Luckily for Sprightly, her parents were right.  She remained a sprite until she was very old, and even her irrepressible spirit got lost under layers of age and flaking skin.  A long run by any estimation, and a good one.  She never made it onto the professional stage, but was quite happy as an amateur.  She danced for the pure joy of it, still danced for her father when he asked her, and retained a childlike innocence and eagerness that everyone found irresistible.

Had she turned out differently and had become a logician, lawyer, or CIA analyst, her name might well have been a drawback.  How seriously would a Sprightly be taken on K Street, the Hill, or in the war rooms of the Pentagon?

The closest Herman ever got to changing his name was when he adopted a nom de plume – Thomas Sutpen, the main character of William Faulkner’s greatest novel, Absalom, Absalom which chronicles the life of a man who moved to Mississippi from the hills of West Virginia to clear 100 square miles of brush and swampland to grow cotton, to realize the American dream, and to attain stature, wealth and privilege. It is a story of ambition, family, and the complexities of race; and its language is luminous.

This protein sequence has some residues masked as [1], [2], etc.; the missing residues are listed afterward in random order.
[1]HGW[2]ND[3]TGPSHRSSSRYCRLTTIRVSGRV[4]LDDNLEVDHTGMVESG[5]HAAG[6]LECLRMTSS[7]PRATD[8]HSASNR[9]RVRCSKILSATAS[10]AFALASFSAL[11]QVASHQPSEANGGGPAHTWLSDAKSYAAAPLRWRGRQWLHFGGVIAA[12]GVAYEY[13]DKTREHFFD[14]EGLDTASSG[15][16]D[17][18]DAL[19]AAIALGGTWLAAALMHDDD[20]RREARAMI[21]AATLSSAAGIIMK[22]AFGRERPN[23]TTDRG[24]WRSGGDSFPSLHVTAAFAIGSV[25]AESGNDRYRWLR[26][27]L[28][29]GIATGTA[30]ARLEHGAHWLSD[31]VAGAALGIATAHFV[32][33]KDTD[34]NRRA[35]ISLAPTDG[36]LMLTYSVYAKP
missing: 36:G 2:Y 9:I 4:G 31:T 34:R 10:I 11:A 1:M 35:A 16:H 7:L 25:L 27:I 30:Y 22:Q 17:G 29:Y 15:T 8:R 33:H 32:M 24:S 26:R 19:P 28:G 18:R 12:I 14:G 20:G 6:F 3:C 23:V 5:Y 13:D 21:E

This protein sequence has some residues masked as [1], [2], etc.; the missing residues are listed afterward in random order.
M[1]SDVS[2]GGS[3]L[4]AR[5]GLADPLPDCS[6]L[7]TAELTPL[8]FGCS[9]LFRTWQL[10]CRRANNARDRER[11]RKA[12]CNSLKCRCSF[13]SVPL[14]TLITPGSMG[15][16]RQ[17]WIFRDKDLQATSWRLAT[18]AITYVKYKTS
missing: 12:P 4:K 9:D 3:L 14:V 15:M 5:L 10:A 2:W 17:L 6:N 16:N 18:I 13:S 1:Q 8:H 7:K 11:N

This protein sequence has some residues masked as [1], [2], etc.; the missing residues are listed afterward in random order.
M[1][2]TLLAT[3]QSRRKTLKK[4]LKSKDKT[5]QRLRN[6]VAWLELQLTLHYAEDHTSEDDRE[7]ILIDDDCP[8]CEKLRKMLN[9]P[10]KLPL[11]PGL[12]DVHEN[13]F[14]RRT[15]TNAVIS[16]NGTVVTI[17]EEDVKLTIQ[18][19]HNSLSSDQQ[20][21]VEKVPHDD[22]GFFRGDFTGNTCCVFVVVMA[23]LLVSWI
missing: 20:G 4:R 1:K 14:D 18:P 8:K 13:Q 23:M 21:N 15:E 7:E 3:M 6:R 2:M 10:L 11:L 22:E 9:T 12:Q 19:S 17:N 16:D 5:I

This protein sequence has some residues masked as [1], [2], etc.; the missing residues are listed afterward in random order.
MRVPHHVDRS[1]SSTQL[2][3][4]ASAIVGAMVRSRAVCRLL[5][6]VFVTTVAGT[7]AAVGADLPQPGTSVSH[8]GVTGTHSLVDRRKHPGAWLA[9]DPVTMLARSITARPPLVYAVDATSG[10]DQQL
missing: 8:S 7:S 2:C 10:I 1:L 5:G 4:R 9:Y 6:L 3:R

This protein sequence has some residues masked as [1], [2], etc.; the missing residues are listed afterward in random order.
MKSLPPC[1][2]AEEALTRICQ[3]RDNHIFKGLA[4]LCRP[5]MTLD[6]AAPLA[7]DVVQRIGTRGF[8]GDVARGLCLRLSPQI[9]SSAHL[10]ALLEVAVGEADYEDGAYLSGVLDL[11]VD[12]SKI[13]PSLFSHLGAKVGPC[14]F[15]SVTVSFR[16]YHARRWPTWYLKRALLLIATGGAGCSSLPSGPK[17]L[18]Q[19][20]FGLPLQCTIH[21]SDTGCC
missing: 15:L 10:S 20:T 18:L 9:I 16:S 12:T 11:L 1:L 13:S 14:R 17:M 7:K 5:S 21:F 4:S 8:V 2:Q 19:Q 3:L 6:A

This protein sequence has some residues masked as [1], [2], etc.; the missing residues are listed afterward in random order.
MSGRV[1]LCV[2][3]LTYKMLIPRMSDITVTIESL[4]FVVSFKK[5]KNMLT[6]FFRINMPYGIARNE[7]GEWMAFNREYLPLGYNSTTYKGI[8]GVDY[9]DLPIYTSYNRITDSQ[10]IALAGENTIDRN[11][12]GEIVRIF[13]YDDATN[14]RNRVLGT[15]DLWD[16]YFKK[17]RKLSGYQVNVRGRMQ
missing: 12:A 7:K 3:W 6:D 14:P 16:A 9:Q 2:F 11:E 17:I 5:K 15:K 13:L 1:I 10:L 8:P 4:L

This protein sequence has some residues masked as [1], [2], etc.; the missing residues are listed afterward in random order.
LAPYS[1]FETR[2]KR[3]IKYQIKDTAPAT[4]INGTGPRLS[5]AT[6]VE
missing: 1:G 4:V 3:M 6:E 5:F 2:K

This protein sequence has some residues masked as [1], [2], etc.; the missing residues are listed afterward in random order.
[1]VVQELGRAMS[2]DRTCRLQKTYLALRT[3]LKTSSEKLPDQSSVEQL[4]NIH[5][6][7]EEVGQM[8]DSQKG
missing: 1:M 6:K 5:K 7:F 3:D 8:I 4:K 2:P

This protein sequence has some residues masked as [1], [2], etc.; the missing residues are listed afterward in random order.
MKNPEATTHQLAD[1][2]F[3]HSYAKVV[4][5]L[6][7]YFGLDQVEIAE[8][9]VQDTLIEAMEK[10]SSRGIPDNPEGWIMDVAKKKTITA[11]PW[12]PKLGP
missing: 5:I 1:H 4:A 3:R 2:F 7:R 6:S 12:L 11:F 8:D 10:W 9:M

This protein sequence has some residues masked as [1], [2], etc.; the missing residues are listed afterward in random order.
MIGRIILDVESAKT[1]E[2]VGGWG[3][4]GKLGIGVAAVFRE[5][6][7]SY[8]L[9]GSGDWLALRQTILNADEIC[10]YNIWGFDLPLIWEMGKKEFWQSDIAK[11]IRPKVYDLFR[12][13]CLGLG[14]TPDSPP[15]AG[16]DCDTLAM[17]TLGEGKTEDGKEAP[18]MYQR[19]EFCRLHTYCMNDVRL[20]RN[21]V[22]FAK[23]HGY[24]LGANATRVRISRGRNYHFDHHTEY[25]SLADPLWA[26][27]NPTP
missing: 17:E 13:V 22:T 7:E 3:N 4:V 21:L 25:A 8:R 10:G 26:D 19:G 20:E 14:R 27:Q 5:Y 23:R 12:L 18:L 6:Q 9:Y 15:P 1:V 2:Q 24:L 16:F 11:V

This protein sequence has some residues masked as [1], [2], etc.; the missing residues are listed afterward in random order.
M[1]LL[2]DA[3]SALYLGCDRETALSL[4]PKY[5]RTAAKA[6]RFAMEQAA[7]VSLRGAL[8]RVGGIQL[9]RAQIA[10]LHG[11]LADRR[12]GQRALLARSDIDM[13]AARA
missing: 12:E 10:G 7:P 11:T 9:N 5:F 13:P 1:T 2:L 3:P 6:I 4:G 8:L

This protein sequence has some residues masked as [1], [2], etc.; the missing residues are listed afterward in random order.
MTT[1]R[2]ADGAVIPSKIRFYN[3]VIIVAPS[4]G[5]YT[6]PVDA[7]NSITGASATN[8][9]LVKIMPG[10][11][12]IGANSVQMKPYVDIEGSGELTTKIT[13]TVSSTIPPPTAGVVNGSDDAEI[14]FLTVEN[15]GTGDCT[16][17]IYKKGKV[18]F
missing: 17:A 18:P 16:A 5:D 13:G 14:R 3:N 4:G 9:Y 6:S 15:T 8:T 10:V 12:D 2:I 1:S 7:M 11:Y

So Herman’s blog on which he wrote about literature, culture, and social trends was called Thomas Sutpen’s 100 and whether because of the name or more likely his insightful stories and lively prose, had thousands of followers.

Herman Tribble and his daughter remained very close until the day he died at 90.  She was far more than a dutiful daughter, although Herman, a widower, was grateful for her attention and care.  She was a loving, beautiful daughter who made him laugh and who still danced for him in her imagination and his.

She was always Sprightly, never Eleanor; and neither she nor her parents ever referred to her by that archaic although noble name.